Unger is the only one of the 29 to earn Pro Bowl honors. Unger and Laurinaitis are the only ones to receive long-term contract extensions from their original teams.

NFC West teams have fired the head coaches and general managers associated with those 2009 selections.

Reasons for those firings went far beyond the 2009 draft, of course. Still, the massive turnover since that draft reflects poorly on what was, by most accounts, a weak class across the league. It also shows how frequently personnel turns over in the NFL. The league has 21 new head coaches and 19 new general managers since the 2009 season concluded.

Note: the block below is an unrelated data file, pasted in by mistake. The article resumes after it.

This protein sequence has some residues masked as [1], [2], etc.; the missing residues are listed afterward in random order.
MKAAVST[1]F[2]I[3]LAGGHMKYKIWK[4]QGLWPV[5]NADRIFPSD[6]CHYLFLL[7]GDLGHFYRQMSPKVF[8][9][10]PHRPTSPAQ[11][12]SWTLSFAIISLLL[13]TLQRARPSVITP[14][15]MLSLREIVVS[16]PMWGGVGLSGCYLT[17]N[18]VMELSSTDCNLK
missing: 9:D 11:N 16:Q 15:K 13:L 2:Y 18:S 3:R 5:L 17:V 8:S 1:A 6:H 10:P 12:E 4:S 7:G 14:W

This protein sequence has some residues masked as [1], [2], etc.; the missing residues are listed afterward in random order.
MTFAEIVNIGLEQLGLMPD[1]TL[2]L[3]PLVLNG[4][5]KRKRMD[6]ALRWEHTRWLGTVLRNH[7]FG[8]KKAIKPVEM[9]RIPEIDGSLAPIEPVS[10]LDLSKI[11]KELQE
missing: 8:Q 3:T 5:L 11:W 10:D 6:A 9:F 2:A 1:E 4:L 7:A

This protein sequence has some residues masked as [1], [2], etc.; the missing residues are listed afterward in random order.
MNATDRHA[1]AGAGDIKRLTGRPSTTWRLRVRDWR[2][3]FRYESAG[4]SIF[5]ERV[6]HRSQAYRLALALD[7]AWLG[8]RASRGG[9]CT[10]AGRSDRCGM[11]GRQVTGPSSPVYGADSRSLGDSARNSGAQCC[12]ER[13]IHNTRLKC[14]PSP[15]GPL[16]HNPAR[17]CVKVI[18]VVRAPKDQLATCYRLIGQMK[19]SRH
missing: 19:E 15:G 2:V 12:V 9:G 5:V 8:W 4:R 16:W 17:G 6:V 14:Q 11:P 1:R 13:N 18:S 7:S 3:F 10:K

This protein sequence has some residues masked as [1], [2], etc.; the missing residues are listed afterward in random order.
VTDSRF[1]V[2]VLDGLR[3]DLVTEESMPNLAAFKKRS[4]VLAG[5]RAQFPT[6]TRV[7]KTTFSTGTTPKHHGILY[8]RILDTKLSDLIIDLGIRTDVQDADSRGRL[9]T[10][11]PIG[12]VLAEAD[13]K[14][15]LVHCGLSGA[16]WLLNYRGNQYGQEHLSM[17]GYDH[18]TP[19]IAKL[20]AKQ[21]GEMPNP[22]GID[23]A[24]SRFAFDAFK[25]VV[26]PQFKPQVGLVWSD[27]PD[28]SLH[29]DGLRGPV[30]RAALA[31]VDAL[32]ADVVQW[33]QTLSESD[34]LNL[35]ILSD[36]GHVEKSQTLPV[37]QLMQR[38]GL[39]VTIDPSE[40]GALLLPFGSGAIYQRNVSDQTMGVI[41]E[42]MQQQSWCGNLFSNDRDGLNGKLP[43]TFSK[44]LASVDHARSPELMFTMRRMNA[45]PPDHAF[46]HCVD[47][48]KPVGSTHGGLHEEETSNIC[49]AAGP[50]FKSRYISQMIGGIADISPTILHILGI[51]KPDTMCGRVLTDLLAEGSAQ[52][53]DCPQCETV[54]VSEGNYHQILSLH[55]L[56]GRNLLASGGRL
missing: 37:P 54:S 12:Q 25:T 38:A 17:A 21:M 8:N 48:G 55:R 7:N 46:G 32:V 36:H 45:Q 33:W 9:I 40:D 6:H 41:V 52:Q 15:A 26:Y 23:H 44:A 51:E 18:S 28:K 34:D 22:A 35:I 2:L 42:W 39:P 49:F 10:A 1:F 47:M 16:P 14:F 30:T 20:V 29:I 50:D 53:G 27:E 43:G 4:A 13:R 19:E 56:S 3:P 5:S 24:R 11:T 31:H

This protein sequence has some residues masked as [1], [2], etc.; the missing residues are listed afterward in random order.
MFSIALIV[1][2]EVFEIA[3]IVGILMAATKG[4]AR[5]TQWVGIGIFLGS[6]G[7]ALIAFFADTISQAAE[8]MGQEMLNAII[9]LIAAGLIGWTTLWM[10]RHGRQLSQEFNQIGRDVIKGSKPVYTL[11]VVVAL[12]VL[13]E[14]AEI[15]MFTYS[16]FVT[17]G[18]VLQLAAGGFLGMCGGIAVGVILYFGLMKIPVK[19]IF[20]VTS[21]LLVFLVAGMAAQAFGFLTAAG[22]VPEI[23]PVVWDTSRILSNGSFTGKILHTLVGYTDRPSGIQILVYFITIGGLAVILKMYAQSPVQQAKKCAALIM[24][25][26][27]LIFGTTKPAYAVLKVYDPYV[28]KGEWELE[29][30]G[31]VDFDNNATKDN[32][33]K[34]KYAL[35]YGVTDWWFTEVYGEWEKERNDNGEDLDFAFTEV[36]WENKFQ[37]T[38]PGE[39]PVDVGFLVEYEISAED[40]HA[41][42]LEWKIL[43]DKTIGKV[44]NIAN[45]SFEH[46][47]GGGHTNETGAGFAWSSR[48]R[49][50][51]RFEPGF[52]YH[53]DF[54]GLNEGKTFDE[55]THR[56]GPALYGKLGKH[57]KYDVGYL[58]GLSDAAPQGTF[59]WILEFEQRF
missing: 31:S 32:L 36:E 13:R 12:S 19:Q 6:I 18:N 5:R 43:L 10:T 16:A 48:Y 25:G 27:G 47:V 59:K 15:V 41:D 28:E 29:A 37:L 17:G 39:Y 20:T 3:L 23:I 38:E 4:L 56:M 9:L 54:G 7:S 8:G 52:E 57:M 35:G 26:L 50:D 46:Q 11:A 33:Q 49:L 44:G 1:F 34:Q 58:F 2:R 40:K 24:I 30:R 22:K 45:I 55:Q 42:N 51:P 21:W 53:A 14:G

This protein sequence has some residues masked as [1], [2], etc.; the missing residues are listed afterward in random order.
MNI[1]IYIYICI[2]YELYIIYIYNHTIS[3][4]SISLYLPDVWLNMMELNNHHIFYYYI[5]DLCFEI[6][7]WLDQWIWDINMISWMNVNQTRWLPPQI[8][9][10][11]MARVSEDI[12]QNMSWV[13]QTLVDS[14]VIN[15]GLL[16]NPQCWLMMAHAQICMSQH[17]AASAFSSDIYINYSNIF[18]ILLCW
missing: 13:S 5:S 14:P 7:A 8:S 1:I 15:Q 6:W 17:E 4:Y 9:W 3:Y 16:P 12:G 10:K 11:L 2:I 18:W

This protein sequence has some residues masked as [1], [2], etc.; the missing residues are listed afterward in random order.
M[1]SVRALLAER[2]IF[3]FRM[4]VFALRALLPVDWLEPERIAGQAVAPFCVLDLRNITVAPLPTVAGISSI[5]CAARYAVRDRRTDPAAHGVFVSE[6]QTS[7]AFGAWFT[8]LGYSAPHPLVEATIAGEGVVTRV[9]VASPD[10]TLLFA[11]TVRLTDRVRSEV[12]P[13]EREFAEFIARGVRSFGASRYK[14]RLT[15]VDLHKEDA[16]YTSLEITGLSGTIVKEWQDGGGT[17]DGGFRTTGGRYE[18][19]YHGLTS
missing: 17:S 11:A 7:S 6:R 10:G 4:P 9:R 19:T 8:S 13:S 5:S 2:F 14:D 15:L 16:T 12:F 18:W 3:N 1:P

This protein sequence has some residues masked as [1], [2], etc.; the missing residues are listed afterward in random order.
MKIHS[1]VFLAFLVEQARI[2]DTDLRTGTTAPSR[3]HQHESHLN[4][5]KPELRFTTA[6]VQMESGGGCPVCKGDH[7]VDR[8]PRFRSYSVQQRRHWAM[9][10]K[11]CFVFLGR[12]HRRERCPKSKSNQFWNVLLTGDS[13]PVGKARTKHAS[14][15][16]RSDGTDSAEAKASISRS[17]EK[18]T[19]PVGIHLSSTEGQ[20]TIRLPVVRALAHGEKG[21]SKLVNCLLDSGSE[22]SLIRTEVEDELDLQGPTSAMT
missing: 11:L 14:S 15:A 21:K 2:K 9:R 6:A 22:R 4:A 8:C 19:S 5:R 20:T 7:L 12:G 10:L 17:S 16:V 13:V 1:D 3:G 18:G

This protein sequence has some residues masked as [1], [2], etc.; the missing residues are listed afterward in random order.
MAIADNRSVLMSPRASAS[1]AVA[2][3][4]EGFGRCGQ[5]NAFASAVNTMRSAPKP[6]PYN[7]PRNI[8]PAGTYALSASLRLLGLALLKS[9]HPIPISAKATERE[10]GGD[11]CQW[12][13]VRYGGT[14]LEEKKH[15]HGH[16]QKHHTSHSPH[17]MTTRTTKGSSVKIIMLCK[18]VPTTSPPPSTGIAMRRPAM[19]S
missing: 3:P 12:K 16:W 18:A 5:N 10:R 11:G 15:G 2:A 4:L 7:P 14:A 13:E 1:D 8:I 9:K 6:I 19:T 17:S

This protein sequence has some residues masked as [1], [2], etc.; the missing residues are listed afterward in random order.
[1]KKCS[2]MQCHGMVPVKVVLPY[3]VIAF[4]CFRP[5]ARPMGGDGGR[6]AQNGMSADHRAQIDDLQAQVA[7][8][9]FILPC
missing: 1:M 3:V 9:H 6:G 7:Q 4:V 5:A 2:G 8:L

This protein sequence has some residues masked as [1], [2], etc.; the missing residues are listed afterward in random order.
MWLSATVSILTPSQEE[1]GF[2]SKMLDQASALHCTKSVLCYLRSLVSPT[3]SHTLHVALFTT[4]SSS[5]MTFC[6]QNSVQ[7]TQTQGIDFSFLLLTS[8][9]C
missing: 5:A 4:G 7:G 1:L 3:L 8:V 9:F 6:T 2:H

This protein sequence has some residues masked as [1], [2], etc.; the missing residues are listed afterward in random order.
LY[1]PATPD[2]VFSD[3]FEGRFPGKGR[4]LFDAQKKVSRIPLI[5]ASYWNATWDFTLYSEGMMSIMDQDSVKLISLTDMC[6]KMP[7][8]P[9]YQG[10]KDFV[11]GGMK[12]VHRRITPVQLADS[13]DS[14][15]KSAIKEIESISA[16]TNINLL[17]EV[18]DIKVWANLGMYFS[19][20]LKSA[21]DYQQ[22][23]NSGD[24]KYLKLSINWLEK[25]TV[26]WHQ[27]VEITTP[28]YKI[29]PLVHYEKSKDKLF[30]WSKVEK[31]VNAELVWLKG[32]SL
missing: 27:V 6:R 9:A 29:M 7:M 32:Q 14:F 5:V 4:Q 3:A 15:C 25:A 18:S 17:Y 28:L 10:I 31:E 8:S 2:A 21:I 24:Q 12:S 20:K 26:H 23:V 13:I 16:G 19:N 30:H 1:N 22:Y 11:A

Curry was widely considered the "safest" choice in that 2009 draft as a fearsome linebacker from Wake Forest. Seattle would trade him to Oakland for seventh- and fifth-round picks before Curry had finished his third season.

Jason Smith, chosen second overall by St. Louis in 2009, supposedly had a mean streak and was a natural leader. The Rams would trade him to the New York Jets for Wayne Hunter after three disappointing seasons.

Beanie Wells came to the Cardinals in the first round of that 2009 draft pretty much as advertised: highly talented, but not very durable. The Cardinals released him this offseason, and Wells remains unsigned amid questions about his knee.

2009 was also the year Arizona sought to upgrade its pass-rush by selecting Cody Brown in the second round. The 49ers tried to improve their depth at running back by using a third-round choice for Glen Coffee. Brown would never play in an NFL game. Coffee would retire after one season.